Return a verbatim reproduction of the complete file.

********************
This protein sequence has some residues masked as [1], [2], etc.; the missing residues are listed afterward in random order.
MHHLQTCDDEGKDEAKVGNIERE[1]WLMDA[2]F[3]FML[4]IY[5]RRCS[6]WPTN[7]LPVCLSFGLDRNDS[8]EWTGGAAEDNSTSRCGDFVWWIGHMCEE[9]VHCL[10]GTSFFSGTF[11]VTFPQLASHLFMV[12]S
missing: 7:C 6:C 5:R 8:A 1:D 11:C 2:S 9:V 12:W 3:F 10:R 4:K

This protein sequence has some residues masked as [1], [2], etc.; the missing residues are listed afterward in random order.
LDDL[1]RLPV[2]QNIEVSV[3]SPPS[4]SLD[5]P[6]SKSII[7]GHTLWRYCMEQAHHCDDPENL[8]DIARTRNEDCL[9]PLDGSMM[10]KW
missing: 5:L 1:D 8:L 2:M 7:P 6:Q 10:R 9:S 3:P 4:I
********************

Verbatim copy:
This protein sequence has some residues masked as [1], [2], etc.; the missing residues are listed afterward in random order.
MHHLQTCDDEGKDEAKVGNIERE[1]WLMDA[2]F[3]FML[4]IY[5]RRCS[6]WPTN[7]LPVCLSFGLDRNDS[8]EWTGGAAEDNSTSRCGDFVWWIGHMCEE[9]VHCL[10]GTSFFSGTF[11]VTFPQLASHLFMV[12]S
missing: 7:C 6:C 5:R 8:A 1:D 11:C 2:S 9:V 12:W 3:F 10:R 4:K

This protein sequence has some residues masked as [1], [2], etc.; the missing residues are listed afterward in random order.
LDDL[1]RLPV[2]QNIEVSV[3]SPPS[4]SLD[5]P[6]SKSII[7]GHTLWRYCMEQAHHCDDPENL[8]DIARTRNEDCL[9]PLDGSMM[10]KW
missing: 5:L 1:D 8:L 2:M 7:P 6:Q 10:R 9:S 3:P 4:I